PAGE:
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It is a famous thought experiment in Game Theory. Two prisoners in separate interrogation rooms have two options: to confess or to lie, and this can lead to three outcomes:
The Prisoners Dilemma can be reimagined as a life-optimization matrix. When two people have some free time due to a time-saving technique, they can spend it either on leisure or further work. This ...
Millennials are fast becoming the burnout generation, due to them treating free time as not leisure time, when they can relax and unwind, but as bonus time for them to work harder and up their game...
Tech companies optimize our lives by providing us services that save our time and money.
They earn absurdly well in the process, making the wages stagnant for the common man, increasing th...
Our past luxuries just end up being necessities in a blink of an eye, once people get used to them.
This also creates new obligations and the domino effect of a further set of expenses...
New kinds of exotic mental illnesses, which almost everyone has, make burnout and the falling health conditions normal to millennials.
The never-ending rat race is a rigged game, with the ...
SIMILAR ARTICLES & IDEAS:
Preserving optionality means avoiding limiting choices or dependencies. It means staying open to opportunities and always having a backup plan.
The more options we have, the bet...
We are faced with options all the time, but life-altering ones often come up during times of great change. These options are the ones we have the hardest time capitalizing on.
If we’ve specialized too much, change is a threat, not an opportunity. Thus, if we aren’t certain where the opportunities are going to be (and we never are), then we need to make choices to keep our options open.
When times are hard is when many investors make their fortunes and when entrepreneurs innovate. They have to see the opportunity in chaos.
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Most of the psychological theories are verbal, but words can be imprecise. If "cooperation is intuitive", it needs to state when. And what does "intuitive" mean?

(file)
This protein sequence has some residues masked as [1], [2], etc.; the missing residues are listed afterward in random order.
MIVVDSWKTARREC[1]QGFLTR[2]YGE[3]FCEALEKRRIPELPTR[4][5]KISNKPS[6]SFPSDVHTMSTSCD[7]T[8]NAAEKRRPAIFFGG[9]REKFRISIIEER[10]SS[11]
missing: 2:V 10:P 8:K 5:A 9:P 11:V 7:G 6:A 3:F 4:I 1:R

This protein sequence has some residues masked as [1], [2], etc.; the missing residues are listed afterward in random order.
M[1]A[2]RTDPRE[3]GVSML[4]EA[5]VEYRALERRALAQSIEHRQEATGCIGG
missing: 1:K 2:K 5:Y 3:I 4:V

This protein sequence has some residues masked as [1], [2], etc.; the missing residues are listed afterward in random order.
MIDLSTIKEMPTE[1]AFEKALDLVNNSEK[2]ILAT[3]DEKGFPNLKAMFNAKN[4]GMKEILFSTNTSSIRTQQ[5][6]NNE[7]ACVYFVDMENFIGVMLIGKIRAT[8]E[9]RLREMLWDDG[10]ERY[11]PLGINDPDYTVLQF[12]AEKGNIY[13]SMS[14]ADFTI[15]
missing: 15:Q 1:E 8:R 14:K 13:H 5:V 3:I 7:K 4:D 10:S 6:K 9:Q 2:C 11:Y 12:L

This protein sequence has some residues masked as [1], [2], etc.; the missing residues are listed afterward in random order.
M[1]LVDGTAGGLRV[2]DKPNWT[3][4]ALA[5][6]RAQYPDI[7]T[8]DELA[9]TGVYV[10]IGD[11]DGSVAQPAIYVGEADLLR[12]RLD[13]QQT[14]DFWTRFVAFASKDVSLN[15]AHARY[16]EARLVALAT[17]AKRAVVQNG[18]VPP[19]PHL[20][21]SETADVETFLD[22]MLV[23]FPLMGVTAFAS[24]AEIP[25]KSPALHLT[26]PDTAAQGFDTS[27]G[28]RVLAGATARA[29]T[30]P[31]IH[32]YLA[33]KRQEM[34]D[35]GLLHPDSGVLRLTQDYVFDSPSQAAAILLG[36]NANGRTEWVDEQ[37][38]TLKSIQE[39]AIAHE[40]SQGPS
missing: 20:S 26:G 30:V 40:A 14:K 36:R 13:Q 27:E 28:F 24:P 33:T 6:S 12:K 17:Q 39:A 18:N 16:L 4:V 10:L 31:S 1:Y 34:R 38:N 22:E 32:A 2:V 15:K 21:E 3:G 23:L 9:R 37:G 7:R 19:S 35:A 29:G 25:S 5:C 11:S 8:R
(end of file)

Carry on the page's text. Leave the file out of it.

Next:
In order to solve this, compu...
These models represent collections of individual people described by computer algorithms that capture a specific set of traits, such as a tendency to cooperate or not.
The patterns that emerge can tell you things about large-scale social interaction that lab experiments and real people never could.
There seems to be evolutionary logic to the human ability to cooperate but adjust if necessary. To trust, but verify.
We generally collaborate with other people because it benefits us. Our rational minds let us work out when we might occasionally gain by acting selfishly instead.
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Habits are little chunks of auto-pilot behavior that get burned permanently into your mind. Once you develop a habit, you can never really delete it.
Habits start with a trigger, which se...
Describe your own behavior in detail, and search for clues you might have missed before. Find your trigger.
If you have a habit of making coffee, it might be triggered by entering the kitchen. Some people eat in response to boredom or buy stuff in response to their desires.
Take an existing cue you have, but trick yourself into triggering a different behavior.
If you want to quit coffee, you could give away the coffee machine and put a box of tea or a glass of water on the countertop.
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